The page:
Not of This State

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Published on: Jan. 2, 2008

Last revision: Dec. 6, 2010

Northern Snakehead

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Rusty Crayfish

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you might offer it to another angler at the lake or stream to use. It is illegal to dump bait into Missouri waters.

  • Laws also prohibit releasing aquatic creatures that have been held captive in private aquaria or ponds. Give your aquarium pets to a friend or to your school, or contact your local pet store or local hobby aquarium society (www.missouriaquariumsociety.org) for help in dealing with unwanted captive aquatic animals.
  • Do not move fish or fish parts from one body of water to another.
  • Report unusual numbers of dead or dying fish to your local Missouri Department of Conservation office.
  • Encourage other anglers and boaters to take measures to prevent the spread of fish diseases and other aquatic nuisance species.
  • Several Missouri Stream Teams are helping by monitoring lakes and streams for aquatice nuisance species. If you would like to join the effort, call 800-781-1989 or visit the Stream Team Web site at www.mostreamteam.org.
  • We can maintain the high quality of our water resources and their fisheries if Missourians work together to prevent the introduction and spread of nuisance aquatic species. The Conservation Department’s ANS Management Plan details a solid defense against invading species, but the success of the plan requires people to appreciate the value of our water resources and to do what they can to keep them invasive-free.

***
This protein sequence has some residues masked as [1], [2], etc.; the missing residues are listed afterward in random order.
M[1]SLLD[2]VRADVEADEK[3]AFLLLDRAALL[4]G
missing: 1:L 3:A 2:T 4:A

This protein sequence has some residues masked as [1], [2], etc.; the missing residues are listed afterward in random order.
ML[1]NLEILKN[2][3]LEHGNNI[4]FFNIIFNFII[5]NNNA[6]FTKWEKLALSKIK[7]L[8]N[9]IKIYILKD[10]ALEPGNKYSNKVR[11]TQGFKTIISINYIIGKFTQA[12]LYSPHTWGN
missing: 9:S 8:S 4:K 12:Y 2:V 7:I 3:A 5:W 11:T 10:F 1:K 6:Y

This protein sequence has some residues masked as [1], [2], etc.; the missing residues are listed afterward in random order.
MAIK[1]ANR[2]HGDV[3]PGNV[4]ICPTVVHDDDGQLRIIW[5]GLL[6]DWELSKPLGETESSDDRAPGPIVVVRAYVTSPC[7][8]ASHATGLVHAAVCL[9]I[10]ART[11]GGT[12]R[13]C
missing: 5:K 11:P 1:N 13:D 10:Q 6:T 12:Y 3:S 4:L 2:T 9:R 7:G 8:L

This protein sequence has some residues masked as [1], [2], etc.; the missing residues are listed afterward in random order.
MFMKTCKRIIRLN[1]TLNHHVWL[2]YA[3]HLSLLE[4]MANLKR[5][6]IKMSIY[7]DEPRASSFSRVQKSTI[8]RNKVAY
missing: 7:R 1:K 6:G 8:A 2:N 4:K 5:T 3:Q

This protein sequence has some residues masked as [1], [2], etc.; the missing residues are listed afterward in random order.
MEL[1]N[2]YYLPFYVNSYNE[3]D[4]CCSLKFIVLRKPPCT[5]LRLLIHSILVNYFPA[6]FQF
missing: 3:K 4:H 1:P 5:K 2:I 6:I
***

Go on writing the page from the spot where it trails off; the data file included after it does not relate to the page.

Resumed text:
Be a Responsible Aquatic Pet Owner

    Department biologists often see the direct result of someone acquiring an animal for their home aquarium or pond without committing to its lifelong care. Large goldfish, koi or even tropical fish occasionally show up in fish population samples or are reported by the public.

    The Department sometimes receives calls from pet owners with aquatic animals that have grown too big, or have become too aggressive or just inconvenient, to own. Releasing unwanted animals into local waters often causes harm to many other animals. That’s why the Wildlife Code prohibits it.

    It’s likely that these released animals, which usually come from countries with warm climates, will shortly succumb to the cold or be eaten by native animals. However, even if they don’t survive Missouri winters, they still might expose native aquatic life to pathogens after their release.

    Before acquiring an aquatic pet, research the animal and its needs completely and commit to providing proper space and care throughout its life. Releasing it into the wild is not the answer.

    — Andrew Branson

    Current and Potential Threats

    For more information about aquatic nuisance species go to www.protectyourwaters.net. For information about all invasive species, go to www.MissouriConservation.org/8228. The following aquatic nuisance species have already been found in Missouri.

     

    • Eurasian watermilfoil
    • Purple loosestrife
    • Dotted duckweed
    • Brittle naiad
    • Daphnia lumholtzi
    • Quagga mussel
    • Asian clam
    • Common carp
    • Bighead carp
    • Silver carp
    • White perch
    • Zebra mussel

    Biologists are concerned that the following nonnative species could become established in Missouri.

    • Water hyacinth
    • Hydrilla
    • New Zealand mudsnail
    • Rusty crayfish
    • Northern snakehead
    • Black carp
    • Eurasian ruffe
    • Round goby

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